Pingdom Check
05/05/2023 | 11:00 AM

​The Eyrarrósin Award

In early May, we traveled to Hvammstangi in Iceland's northwest to celebrate the local award ceremony known as Eyrarrósin.

The Eyrarrósin award is given to an outstanding cultural project in the rural areas of Iceland and has been running since 2005, inspired by Reykavík's time as a European City of Culture in 2000.

The aim of Eyrarrósin is to encourage diversity, innovation and development in arts and culture, outside of Iceland's capital. The award is a collaboration between Reykjavík Arts Festival, the Icelandic Regional Development Institute, and Icelandair, and the patron is Iceland's First Lady, Eliza Reid. We are proud sponsors of the award, which celebrates the spirit of Iceland's creativity and innovation in all corners of the country.

Eyrarrósin is now awarded every other year, with winners invited to participate in the biennial Reykjavík Arts Festival, next scheduled for 2024.

Eyrarrósin 2023

The Eyrarrósin 2023 award was given to the cultural activities at Alþýðuhúsið (the Public House) in Siglufjörður, North Iceland, led by artist Aðalheiður S Eysteinsdóttir. Aðalheiður purchased the building in 2011 with the goal of creating a workspace, home, and a playground of sorts for the arts.

In the decade or so that the building has been in operation, around 200 cultural events have taken place there. The goal of the activities is to bring culture into people's everyday lives, giving old and young the opportunity to experience the arts within their community.

Photo: Alþýðuhúsið's owner, artist Aðalheiður S Eysteinsdóttir (left), with daughter Brák Jónsdóttir (center), and Eyrarrósin's patron Eliza Reid (right). Photo credit: Hjalti Árnason.

The Eyrarrósin Encouragement Award is given to projects that are 3 years old or younger, and was granted to 3 projects in 2023: 

Eyrarrósin 2021

The winner of Eyrarrósin in 2020 was Skjaldborg, the Icelandic documentary film festival held in Patreksfjörður each May/June. The Skjaldborg cinema was the venue for the 2021 awards, and Icelandair operated a special flight to transport guests and award-winners from Reykjavík to Bíldudalur airport in the Westfjords.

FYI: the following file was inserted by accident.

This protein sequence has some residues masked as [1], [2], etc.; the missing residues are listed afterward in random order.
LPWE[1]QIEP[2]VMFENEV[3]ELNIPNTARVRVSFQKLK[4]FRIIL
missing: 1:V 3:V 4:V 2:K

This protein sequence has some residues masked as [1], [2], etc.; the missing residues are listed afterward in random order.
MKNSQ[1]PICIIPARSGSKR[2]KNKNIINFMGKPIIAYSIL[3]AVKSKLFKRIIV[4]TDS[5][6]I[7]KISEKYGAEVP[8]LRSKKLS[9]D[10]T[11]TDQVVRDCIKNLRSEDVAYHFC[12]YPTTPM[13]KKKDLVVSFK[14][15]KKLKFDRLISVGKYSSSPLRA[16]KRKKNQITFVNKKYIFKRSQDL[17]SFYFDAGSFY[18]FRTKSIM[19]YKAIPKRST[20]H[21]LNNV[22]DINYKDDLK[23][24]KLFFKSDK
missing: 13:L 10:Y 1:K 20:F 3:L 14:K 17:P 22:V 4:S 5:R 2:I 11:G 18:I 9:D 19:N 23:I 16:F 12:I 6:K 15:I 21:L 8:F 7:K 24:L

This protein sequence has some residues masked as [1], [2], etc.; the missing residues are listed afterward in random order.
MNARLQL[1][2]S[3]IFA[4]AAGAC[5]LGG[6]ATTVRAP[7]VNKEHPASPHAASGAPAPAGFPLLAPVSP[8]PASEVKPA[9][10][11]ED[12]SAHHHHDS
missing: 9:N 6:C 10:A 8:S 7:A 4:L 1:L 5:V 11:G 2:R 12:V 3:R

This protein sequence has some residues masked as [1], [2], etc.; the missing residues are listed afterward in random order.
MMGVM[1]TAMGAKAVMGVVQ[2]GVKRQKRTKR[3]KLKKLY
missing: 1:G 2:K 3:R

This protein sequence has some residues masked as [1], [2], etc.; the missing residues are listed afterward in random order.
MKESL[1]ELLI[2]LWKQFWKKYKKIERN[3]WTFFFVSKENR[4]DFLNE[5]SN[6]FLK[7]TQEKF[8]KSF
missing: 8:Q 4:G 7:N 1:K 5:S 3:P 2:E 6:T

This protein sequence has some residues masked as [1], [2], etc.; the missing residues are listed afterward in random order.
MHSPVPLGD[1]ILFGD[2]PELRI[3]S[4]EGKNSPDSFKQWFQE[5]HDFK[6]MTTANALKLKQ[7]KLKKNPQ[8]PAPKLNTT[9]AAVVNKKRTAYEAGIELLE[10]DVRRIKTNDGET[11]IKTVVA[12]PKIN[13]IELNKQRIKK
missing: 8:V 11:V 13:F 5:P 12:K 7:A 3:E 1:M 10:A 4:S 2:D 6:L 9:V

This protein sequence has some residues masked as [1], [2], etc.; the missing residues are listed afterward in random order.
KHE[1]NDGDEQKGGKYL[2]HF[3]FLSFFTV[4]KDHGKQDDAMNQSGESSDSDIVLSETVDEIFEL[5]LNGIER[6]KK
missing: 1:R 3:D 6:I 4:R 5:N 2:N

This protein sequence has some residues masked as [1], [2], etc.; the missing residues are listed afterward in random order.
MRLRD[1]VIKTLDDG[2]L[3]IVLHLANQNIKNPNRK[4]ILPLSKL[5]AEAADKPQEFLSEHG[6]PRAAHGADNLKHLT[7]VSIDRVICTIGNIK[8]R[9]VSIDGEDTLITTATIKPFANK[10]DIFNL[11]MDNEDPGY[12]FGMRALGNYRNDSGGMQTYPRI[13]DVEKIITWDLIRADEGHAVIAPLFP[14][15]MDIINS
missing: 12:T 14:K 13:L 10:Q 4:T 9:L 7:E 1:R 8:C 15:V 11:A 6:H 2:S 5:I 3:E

Eyrarrósin 2021 was awarded to Handbendi, a professional puppetry and theater production company based in Hvammstangi in Northwest Iceland. Greta Clough, pictured below, is the artistic director and creative producer of Handbendi, which tours nationally and internationally with puppetry and theater productions for all ages. The company is also behind the HIP Festival - the Hvammstangi International Puppet Festival, held in October.

Greta Clough pictured in Patreksfjordur holding a large bunch of flowers and the Eyrarrosin award

Past winners

Applicants for the Eyrarrósin award can be an institution, a temporary project, a museum, or a cultural festival, and they must be in the rural areas of Iceland. Selecting the Eyrarrósin awardee is primarily based upon the impact the project has made so far on art and culture in its local community, in addition to the project's operational integrity and a clear vision for the future.

Check out the full list of past winners, and consider adding them to your Iceland itinerary or holiday calendar for a winning taste of what makes regional Iceland buzz with creativity. We have a handy map locator below.

2020: Skjaldborg, the Icelandic documentary film festival staged in Patreksfjörður in the Westfjords, in a restored cinema by the same name.

2019: List í ljósi, a winter festival that celebrates art and light in Seyðisfjörður, East Iceland.

2018: Fresh Winds, a month-long art biennale held in winter in Suðurnesjabær on the Reykjanes peninsula.

2017: Eistnaflug, a four-day summer music festival heavy on metal, hardcore, punk and rock, held in Neskaupstaður in East Iceland.

2016: Verksmiðjan á Hjalteyri, an exhibition space in an old herring factory north of Akureyri in North Iceland.

2015: The Freezer, a combined hostel and cultural center in Rif on the Snæfellsnes peninsula.